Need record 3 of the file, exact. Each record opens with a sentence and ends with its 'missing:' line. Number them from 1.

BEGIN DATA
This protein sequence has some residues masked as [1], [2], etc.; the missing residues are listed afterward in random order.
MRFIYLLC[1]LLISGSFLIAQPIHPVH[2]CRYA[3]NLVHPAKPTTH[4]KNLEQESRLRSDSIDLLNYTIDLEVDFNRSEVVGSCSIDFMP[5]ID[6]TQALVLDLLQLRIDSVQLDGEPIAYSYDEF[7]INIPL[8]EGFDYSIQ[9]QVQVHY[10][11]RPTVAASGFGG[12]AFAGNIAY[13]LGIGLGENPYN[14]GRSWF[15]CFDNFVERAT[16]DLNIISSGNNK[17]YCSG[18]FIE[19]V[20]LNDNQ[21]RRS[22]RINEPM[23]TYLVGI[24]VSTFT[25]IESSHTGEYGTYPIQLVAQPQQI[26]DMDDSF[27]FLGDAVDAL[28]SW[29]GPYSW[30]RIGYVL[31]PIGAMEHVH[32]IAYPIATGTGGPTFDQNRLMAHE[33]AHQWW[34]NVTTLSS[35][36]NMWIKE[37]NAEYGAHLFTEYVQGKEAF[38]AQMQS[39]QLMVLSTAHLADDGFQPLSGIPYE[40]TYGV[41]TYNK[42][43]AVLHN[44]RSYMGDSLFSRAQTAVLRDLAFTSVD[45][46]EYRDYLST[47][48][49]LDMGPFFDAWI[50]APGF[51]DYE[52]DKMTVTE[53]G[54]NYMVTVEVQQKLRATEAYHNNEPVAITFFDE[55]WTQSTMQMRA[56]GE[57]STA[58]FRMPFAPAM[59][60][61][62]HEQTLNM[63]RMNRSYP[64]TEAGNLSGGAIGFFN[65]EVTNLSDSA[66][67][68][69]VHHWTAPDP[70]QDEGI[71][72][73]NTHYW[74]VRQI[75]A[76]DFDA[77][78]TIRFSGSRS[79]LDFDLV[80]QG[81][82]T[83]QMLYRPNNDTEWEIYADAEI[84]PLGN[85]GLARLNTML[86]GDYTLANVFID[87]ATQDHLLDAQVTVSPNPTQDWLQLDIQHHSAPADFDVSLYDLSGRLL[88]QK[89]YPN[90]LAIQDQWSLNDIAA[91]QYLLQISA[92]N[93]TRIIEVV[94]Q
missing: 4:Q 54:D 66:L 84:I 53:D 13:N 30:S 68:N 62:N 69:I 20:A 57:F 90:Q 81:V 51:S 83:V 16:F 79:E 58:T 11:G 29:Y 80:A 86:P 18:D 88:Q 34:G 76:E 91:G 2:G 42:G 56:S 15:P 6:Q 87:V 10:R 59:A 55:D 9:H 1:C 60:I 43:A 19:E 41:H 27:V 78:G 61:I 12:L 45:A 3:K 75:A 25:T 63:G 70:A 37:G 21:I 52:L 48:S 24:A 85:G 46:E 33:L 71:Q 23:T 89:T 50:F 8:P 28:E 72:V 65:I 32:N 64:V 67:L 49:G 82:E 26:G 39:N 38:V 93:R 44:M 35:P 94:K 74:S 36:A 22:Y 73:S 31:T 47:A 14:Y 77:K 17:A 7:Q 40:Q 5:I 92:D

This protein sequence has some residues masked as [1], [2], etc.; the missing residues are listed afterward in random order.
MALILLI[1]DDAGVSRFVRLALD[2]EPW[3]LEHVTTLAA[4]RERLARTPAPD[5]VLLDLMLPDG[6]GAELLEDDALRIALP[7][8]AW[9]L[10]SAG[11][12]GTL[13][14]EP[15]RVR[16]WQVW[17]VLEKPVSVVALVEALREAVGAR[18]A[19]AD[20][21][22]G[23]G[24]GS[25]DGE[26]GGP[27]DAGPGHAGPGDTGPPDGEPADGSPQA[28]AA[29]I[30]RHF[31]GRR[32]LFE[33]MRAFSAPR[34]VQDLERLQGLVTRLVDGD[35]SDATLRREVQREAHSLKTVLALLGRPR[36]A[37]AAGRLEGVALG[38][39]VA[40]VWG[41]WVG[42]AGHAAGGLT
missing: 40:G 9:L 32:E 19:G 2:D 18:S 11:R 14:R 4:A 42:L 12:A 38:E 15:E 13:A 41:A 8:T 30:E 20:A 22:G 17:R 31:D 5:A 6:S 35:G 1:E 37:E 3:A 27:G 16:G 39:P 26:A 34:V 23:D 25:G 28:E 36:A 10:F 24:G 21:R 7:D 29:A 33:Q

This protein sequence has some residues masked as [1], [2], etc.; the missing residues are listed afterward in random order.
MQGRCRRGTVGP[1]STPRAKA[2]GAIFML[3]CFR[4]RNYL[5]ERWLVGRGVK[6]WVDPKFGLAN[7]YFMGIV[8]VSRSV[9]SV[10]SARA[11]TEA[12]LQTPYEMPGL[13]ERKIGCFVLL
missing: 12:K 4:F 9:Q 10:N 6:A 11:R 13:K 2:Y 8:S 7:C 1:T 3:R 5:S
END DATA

This protein sequence has some residues masked as [1], [2], etc.; the missing residues are listed afterward in random order.
MQGRCRRGTVGP[1]STPRAKA[2]GAIFML[3]CFR[4]RNYL[5]ERWLVGRGVK[6]WVDPKFGLAN[7]YFMGIV[8]VSRSV[9]SV[10]SARA[11]TEA[12]LQTPYEMPGL[13]ERKIGCFVLL
missing: 12:K 4:F 9:Q 10:N 6:A 11:R 13:K 2:Y 8:S 7:C 1:T 3:R 5:S